ABSTRACT
Chronic ethanol intoxication oxidative stress participates in the development of many diseases. Nutrition and the interaction of food nutrients with ethanol metabolism may modulate alcohol toxicity. One such compound is blackcurrant, which also has antioxidant abilities. We investigated the effect of blackcurrant as an antioxidant on the composition and electrical charge of liver cell membranes in ethanol-intoxicated rats. Qualitative and quantitative phospholipid composition and the presence of integral membrane proteins were determined by high-performance liquid chromatography. Electrophoresis was used to determine the surface charge density of the rat liver cell membranes. Ethanol intoxication is characterized by changes in cell metabolism that alter the structure and function of cell membrane components. Ethanol increased phospholipid levels and altered the level of integral proteins as determined by decreased phenylalanine, cysteine, and lysine. Ethanol significantly enhanced changes in the surface charge density of the liver cell membranes. Administration of blackcurrant to rats intoxicated with ethanol significantly protected lipids and proteins against oxidative modifications. It is possible that the beneficial effect of blackcurrant is connected with its abilities to scavenge free radicals and to chelate metal ions.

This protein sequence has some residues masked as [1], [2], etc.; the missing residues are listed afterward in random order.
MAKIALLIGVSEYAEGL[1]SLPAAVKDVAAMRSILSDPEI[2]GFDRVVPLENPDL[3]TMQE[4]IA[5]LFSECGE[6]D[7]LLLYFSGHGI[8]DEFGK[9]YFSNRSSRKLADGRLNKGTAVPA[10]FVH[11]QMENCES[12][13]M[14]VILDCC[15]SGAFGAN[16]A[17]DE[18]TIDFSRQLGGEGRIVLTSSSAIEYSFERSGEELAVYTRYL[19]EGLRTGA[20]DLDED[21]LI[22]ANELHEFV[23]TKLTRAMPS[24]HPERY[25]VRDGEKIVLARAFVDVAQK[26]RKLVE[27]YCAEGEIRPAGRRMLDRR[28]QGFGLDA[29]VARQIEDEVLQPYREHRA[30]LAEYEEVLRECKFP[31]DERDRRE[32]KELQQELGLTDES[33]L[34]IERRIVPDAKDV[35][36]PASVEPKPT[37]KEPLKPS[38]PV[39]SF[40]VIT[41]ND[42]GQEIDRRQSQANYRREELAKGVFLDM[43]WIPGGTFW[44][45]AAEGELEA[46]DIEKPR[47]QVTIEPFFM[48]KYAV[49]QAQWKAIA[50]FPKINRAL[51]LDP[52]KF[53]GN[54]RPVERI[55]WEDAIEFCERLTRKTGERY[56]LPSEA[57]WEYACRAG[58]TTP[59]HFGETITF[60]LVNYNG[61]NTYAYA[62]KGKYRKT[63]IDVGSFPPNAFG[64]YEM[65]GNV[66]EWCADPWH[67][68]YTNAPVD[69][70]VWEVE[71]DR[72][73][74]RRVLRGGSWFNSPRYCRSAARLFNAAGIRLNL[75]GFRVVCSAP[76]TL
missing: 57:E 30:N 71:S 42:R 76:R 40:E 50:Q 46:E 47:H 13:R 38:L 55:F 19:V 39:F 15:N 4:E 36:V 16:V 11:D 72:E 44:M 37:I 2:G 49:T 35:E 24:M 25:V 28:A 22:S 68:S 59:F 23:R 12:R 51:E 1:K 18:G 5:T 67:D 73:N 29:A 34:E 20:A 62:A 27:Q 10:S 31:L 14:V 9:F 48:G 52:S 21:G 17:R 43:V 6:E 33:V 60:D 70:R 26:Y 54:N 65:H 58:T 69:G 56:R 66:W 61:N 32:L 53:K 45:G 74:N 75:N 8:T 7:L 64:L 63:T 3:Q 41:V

Show MeSH
Related in: MedlinePlus